Im Focus: Wafer-thin Magnetic Materials Developed for Future Quantum Technologies

Two-dimensional magnetic structures are regarded as a promising material for new types of data storage, since the magnetic properties of individual molecular building blocks can be investigated and modified. For the first time, researchers have now produced a wafer-thin ferrimagnet, in which molecules with different magnetic centers arrange themselves on a gold surface to form a checkerboard pattern. Scientists at the Swiss Nanoscience Institute at the University of Basel and the Paul Scherrer Institute published their findings in the journal Nature Communications.

Ferrimagnets are composed of two centers which are magnetized at different strengths and point in opposing directions. Two-dimensional, quasi-flat ferrimagnets...

Im Focus: World's thinnest hologram paves path to new 3-D world

Nano-hologram paves way for integration of 3-D holography into everyday electronics

An Australian-Chinese research team has created the world's thinnest hologram, paving the way towards the integration of 3D holography into everyday...

Im Focus: Using graphene to create quantum bits

In the race to produce a quantum computer, a number of projects are seeking a way to create quantum bits -- or qubits -- that are stable, meaning they are not much affected by changes in their environment. This normally needs highly nonlinear non-dissipative elements capable of functioning at very low temperatures.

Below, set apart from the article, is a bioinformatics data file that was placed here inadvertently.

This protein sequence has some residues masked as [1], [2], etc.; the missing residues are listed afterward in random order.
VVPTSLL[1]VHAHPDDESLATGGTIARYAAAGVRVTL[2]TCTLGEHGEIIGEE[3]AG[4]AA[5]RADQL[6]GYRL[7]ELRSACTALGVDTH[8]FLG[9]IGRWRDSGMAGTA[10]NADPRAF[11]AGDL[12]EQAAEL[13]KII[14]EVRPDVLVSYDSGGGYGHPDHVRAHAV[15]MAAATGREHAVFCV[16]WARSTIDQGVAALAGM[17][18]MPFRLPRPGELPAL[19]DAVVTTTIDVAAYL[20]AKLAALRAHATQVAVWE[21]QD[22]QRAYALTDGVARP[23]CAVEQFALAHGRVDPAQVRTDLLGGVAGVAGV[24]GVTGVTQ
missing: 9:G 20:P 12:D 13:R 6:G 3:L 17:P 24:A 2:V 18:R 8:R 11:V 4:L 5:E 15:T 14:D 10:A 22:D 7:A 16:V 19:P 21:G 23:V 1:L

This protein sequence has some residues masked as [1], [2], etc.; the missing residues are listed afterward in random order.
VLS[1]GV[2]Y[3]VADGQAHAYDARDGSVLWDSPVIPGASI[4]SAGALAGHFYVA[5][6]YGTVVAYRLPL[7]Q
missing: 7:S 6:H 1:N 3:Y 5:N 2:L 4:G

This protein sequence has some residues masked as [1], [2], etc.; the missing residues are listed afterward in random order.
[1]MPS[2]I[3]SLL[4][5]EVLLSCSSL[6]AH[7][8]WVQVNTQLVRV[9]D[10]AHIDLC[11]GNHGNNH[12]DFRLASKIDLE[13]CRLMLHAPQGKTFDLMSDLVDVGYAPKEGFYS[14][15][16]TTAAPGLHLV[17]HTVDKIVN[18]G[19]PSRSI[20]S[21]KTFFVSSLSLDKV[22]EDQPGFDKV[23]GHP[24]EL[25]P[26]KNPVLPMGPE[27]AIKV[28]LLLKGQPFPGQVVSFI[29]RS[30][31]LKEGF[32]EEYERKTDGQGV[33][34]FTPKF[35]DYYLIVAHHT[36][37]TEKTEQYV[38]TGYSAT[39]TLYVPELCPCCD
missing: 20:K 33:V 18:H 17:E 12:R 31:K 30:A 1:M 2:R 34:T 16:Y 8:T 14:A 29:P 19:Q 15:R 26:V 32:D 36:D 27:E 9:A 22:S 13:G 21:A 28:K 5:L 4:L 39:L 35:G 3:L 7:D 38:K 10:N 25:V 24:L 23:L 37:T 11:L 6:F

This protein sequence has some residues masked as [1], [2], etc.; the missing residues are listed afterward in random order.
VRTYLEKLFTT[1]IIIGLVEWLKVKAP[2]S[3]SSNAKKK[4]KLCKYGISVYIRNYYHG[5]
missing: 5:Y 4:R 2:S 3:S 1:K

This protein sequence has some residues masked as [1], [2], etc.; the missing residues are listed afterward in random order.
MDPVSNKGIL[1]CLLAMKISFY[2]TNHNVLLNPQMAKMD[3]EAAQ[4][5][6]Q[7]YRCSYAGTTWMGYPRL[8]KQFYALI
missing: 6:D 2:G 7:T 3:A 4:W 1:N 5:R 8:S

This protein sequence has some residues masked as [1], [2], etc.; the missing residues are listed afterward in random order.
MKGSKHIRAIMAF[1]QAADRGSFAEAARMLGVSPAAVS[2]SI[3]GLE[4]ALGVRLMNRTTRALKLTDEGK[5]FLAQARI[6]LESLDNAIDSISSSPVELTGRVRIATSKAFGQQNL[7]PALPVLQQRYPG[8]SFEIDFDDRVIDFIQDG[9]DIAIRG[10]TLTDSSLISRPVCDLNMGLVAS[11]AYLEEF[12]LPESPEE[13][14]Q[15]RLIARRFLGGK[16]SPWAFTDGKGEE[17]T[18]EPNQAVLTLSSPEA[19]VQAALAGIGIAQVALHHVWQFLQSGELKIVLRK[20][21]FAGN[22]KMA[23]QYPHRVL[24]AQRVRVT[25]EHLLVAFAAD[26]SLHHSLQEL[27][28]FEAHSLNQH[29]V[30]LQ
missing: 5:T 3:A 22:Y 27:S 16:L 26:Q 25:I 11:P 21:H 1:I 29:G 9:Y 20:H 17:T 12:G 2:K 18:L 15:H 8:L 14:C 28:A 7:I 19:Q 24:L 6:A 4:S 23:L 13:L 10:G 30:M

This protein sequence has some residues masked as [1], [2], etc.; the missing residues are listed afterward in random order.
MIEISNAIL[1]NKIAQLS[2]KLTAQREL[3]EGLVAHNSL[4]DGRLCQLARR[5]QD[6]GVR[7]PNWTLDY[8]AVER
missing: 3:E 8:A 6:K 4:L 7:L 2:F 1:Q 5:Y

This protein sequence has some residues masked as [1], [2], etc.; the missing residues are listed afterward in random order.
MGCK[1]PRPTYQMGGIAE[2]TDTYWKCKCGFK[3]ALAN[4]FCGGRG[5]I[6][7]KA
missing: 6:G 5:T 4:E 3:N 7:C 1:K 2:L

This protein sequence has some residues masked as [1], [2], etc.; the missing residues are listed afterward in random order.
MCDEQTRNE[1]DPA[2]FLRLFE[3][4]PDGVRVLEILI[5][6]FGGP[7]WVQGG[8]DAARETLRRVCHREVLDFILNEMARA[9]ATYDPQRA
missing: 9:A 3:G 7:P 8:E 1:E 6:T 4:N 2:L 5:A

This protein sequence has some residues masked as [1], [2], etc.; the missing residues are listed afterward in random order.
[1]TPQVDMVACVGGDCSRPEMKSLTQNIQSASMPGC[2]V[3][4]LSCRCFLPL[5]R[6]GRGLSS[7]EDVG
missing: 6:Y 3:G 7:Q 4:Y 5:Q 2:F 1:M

In pursuit of this goal, researchers at EPFL's Laboratory of Photonics and Quantum Measurements LPQM (STI/SB), have investigated a nonlinear graphene-based...

Im Focus: Bacteria harness the lotus effect to protect themselves

Biofilms: Researchers find the causes of water-repelling properties

Dental plaque and the viscous brown slime in drainpipes are two familiar examples of bacterial biofilms. Removing such bacterial depositions from surfaces is...

All Focus news of the innovation-report >>>

Anzeige

Anzeige

Event News

AWK Aachen Machine Tool Colloquium 2017: Internet of Production for Agile Enterprises

23.05.2017 | Event News

Dortmund MST Conference presents Individualized Healthcare Solutions with micro and nanotechnology

22.05.2017 | Event News

Innovation 4.0: Shaping a humane fourth industrial revolution

17.05.2017 | Event News

 
Latest News

Scientists propose synestia, a new type of planetary object

23.05.2017 | Physics and Astronomy

Zap! Graphene is bad news for bacteria

23.05.2017 | Life Sciences

Medical gamma-ray camera is now palm-sized

23.05.2017 | Medical Engineering

VideoLinks
B2B-VideoLinks
More VideoLinks >>>